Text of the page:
When the NeSI supercomputers were replaced in early 2018, REANNZ engineers were on hand to make sure the research and education advanced network smoothly handled the transfer of an estimated 900 TB (terabytes) of user data.
NeSI – the New Zealand eScience Infrastructure – makes supercomputing facilities available to scientists through REANNZ’s high-speed network, which links universities and research institutes.
A collaboration between NIWA, Landcare Research and the universities of Auckland and Otago, NeSI is helping researchers solve some of today’s most pressing scientific problems.
Earlier in 2018, NeSI’s supercomputers – ‘FitzRoy’, based at NIWA’s Greta Point, Wellington site, and ‘Pan’, based at the University of Auckland – were replaced with new machines able to deliver up to 10 times the computing capability and four times the storage capacity of their predecessors.
It was no small task. Alongside logistics, physical handling, cabling, electrical work and testing, tens of millions of files and hundreds of terabytes of user data had to be migrated to the new machines – ‘Maui’ and ‘Mahuika’ in Wellington, and ‘Kupe’ in Auckland.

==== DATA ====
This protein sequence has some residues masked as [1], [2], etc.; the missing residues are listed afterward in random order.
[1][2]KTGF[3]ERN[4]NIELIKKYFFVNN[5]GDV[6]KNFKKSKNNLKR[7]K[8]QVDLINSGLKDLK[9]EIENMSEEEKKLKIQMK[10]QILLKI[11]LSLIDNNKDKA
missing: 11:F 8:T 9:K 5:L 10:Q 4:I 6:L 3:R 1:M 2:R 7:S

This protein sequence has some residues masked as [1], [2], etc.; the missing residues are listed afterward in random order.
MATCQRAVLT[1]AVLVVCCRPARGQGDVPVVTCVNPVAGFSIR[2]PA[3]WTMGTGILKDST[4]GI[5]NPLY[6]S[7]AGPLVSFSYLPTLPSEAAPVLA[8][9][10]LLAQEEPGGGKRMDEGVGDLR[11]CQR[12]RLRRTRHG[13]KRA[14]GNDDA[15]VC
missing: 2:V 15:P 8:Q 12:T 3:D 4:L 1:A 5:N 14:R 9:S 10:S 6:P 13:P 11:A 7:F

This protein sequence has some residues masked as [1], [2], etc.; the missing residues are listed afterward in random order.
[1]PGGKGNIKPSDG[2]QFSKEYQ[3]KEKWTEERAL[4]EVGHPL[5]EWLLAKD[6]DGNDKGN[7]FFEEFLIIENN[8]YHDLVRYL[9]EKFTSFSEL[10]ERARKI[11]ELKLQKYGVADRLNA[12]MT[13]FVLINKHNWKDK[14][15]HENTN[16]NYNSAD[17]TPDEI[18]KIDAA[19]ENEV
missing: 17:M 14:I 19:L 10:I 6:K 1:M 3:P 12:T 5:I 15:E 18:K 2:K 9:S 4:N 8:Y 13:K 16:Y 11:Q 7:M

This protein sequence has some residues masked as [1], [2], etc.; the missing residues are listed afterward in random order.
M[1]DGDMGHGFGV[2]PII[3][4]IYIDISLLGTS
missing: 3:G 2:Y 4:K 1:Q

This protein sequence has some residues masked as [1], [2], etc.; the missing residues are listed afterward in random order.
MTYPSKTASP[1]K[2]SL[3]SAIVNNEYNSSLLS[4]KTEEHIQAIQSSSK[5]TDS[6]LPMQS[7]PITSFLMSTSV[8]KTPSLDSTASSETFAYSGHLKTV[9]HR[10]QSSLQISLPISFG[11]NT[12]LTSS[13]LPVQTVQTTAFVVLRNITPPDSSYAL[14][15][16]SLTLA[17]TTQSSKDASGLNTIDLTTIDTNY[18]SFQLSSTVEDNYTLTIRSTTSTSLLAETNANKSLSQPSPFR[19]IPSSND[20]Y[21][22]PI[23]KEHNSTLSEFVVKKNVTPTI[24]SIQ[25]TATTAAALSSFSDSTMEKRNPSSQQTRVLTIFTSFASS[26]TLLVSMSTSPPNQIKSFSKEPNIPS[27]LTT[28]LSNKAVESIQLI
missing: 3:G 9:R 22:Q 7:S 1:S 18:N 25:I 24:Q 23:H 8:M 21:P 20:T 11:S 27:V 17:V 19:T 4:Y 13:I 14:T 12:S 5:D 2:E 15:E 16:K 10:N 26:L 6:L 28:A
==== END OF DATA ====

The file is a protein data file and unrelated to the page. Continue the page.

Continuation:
Using the REANNZ network was essential for supporting the massive transfer.REANNZ engineers rebalanced the traffic in the early stages of the transfer to ensure NIWA was able to make the best use of their capability.
The REANNZ network worked overtime on the transfer. Peak transfer speeds topped19 Gbps. It amounted to the largest one-off transfer of data ever undertaken on the REANNZ network. Testament to the network’s speed, resilience and capacity, there was little to no disruption to regular user operations.
NeSI is planning for the new supercomputers to have three- to six-year lifetimes, with a major technology refresh halfway through – more than enough time to help power the next frontier of scientific research.